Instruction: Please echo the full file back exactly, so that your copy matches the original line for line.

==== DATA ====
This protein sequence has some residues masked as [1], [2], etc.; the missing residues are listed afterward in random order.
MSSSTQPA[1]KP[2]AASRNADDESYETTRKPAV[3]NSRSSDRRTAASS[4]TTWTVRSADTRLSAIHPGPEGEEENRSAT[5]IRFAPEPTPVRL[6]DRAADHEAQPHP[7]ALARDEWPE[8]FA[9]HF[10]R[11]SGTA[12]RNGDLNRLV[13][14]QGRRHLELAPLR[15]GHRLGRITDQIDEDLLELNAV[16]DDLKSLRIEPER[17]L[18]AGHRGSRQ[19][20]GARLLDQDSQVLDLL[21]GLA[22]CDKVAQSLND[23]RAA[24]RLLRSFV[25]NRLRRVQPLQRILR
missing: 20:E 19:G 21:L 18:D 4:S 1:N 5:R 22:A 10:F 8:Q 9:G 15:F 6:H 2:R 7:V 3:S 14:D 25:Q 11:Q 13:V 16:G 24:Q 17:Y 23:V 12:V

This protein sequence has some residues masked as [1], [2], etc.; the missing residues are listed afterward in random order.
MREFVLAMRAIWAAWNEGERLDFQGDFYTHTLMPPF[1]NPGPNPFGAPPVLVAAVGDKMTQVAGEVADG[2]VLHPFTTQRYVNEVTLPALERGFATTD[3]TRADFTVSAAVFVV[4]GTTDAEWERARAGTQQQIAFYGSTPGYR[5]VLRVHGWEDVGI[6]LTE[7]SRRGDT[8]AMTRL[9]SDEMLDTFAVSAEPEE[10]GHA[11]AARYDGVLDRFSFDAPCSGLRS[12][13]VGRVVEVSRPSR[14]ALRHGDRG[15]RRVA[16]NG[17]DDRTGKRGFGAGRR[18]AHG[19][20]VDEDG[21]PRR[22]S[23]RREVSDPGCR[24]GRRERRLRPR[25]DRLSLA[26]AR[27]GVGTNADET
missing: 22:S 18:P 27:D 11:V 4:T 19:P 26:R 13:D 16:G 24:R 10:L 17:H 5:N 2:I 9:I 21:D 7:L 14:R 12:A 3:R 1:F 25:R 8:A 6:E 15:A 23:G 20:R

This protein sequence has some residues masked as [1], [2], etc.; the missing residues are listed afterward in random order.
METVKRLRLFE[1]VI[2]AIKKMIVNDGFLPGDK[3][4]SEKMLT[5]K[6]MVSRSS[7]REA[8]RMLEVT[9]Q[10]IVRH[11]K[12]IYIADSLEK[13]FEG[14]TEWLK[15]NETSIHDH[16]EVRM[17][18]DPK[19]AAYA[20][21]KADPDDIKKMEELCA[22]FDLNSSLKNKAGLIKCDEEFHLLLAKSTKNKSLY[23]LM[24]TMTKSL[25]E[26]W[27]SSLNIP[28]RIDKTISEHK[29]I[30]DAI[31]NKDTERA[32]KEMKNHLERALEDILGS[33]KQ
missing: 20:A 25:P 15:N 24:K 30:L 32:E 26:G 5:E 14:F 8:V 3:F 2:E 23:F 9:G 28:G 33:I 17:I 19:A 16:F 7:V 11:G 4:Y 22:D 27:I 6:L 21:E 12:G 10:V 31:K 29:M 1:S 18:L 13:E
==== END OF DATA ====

This protein sequence has some residues masked as [1], [2], etc.; the missing residues are listed afterward in random order.
MSSSTQPA[1]KP[2]AASRNADDESYETTRKPAV[3]NSRSSDRRTAASS[4]TTWTVRSADTRLSAIHPGPEGEEENRSAT[5]IRFAPEPTPVRL[6]DRAADHEAQPHP[7]ALARDEWPE[8]FA[9]HF[10]R[11]SGTA[12]RNGDLNRLV[13][14]QGRRHLELAPLR[15]GHRLGRITDQIDEDLLELNAV[16]DDLKSLRIEPER[17]L[18]AGHRGSRQ[19][20]GARLLDQDSQVLDLL[21]GLA[22]CDKVAQSLND[23]RAA[24]RLLRSFV[25]NRLRRVQPLQRILR
missing: 20:E 19:G 21:L 18:D 4:S 1:N 5:R 22:A 10:F 8:Q 9:G 15:F 6:H 2:R 7:V 3:S 14:D 25:Q 11:Q 13:V 16:G 24:Q 17:Y 23:V 12:V

This protein sequence has some residues masked as [1], [2], etc.; the missing residues are listed afterward in random order.
MREFVLAMRAIWAAWNEGERLDFQGDFYTHTLMPPF[1]NPGPNPFGAPPVLVAAVGDKMTQVAGEVADG[2]VLHPFTTQRYVNEVTLPALERGFATTD[3]TRADFTVSAAVFVV[4]GTTDAEWERARAGTQQQIAFYGSTPGYR[5]VLRVHGWEDVGI[6]LTE[7]SRRGDT[8]AMTRL[9]SDEMLDTFAVSAEPEE[10]GHA[11]AARYDGVLDRFSFDAPCSGLRS[12][13]VGRVVEVSRPSR[14]ALRHGDRG[15]RRVA[16]NG[17]DDRTGKRGFGAGRR[18]AHG[19][20]VDEDG[21]PRR[22]S[23]RREVSDPGCR[24]GRRERRLRPR[25]DRLSLA[26]AR[27]GVGTNADET
missing: 22:S 18:P 27:D 11:V 4:T 19:P 26:R 13:D 16:G 24:R 10:L 17:H 5:N 2:I 9:I 21:D 7:L 14:R 12:A 3:R 1:F 25:R 8:A 6:E 15:A 23:G 20:R

This protein sequence has some residues masked as [1], [2], etc.; the missing residues are listed afterward in random order.
METVKRLRLFE[1]VI[2]AIKKMIVNDGFLPGDK[3][4]SEKMLT[5]K[6]MVSRSS[7]REA[8]RMLEVT[9]Q[10]IVRH[11]K[12]IYIADSLEK[13]FEG[14]TEWLK[15]NETSIHDH[16]EVRM[17][18]DPK[19]AAYA[20][21]KADPDDIKKMEELCA[22]FDLNSSLKNKAGLIKCDEEFHLLLAKSTKNKSLY[23]LM[24]TMTKSL[25]E[26]W[27]SSLNIP[28]RIDKTISEHK[29]I[30]DAI[31]NKDTERA[32]KEMKNHLERALEDILGS[33]KQ
missing: 20:A 25:P 15:N 24:K 30:L 32:E 26:G 5:E 14:F 8:V 3:F 2:E 23:F 9:G 28:G 33:I 17:I 19:A 16:F 7:V 11:G 4:Y 22:D 27:I 6:L 21:E 12:G 10:V 31:K 29:M 1:S 18:L 13:E